Five Minutes With . . . Richard Garner

A director takes center stage
Richard Garner, producing artistic director of Georgia Shakespeare, spent his summer vacation draining his highlighter on big books. While the theater he cofounded twenty-five years ago in a tent sailed through King Lear, Love’s Labour’s Lost, and Shrew: The Musical, he was preparing to guest-direct Theatrical Outfit’s world premiere adaptation of John Kennedy Toole’s satirical, Pulitzer-winning novel A Confederacy of Dunces. He was also readying his own contemporary spin on Homer’s The Odyssey, scheduled for October 7 to 31 at his Oglethorpe University–based theater. The mild-mannered director has kept a lower profile than local colleagues Kenny Leon and Susan V. Booth. But Garner’s smart visual staging and wry character-acting skills are beefing up his street cred. He will perform in Tracy Letts’s highly anticipated Pulitzer Prize winner August: Osage County at the Alliance next year. And while some Atlanta theaters are cutting programming, his is growing. This spring, Garner will bring Shake at the Lake back to Piedmont Park after a one-year hiatus, and Georgia Shakespeare will close 2010 with A Christmas Story, its first holiday show in years.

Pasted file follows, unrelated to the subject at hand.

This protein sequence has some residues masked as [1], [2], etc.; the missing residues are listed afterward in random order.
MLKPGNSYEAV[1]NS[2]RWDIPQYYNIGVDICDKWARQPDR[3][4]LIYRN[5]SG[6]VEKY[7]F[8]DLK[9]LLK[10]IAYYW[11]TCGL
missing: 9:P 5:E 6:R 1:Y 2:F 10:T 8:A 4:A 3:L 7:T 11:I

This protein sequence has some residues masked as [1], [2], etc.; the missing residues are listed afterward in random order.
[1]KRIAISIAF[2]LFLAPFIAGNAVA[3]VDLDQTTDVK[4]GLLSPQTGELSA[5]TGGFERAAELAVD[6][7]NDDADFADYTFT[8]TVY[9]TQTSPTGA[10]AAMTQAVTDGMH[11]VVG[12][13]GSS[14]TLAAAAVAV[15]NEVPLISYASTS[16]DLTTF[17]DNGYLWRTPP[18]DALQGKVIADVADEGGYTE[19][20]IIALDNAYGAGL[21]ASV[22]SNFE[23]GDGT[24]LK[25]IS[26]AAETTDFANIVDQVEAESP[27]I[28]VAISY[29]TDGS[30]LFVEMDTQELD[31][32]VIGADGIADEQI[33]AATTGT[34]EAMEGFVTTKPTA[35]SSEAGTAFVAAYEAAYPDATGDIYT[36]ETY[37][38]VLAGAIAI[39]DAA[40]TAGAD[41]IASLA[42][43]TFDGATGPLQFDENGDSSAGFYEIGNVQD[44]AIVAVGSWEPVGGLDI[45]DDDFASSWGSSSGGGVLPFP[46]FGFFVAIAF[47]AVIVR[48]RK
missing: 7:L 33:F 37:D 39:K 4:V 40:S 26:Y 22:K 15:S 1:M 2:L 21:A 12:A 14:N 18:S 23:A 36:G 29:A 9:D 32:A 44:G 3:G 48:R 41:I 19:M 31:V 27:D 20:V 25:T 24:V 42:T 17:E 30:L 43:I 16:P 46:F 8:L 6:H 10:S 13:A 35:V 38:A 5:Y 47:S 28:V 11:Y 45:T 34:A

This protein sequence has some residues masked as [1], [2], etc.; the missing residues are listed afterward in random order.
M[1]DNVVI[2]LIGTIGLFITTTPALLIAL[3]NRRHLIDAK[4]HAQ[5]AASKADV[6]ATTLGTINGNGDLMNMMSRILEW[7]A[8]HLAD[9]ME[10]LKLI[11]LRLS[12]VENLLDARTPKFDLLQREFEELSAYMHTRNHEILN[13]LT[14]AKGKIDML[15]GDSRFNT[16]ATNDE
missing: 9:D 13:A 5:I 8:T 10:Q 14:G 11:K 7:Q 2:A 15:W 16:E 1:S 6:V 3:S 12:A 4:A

How was Dunces (which ended its run in September)? Both challenging and liberating because of the popularity of the novel that inspired the play. I knew rabid fans of the book would be disappointed when their favorite passage was omitted, but at the same time, the book provided rich fuel.

Georgia Shakespeare is starting a new series with The Odyssey: A Journey Home. Can you elaborate? It’s a ten-year project called the Icarus Lab. Every two years we will develop a new piece based on an existing classic. It represents reaching beyond a comfort zone, like the moment [in the myth] where Icarus is closest to the sun, before his wings melt and he falls. Reading The Odyssey, I was struck by how much the story of Odysseus struggling to get home directly related to the challenges modern vets face returning home, with “home” being as much a psychological and emotional place as a physical place.

You found a related item on eBay? In World War II, there were books called the Armed Services Editions, which had over 1,300 titles distributed free to combat soldiers. The books were printed half-sized so they could fit in the shirt pocket of a uniform. No. 925 of these editions is The Odyssey. I found two copies on eBay.

Tell us about August: Osage County? Talk about a surprise phone call. “Hey, Richard, you want to do this?” Well, yeah. That was my audition, answering the phone.

Photograph by Neda Abghari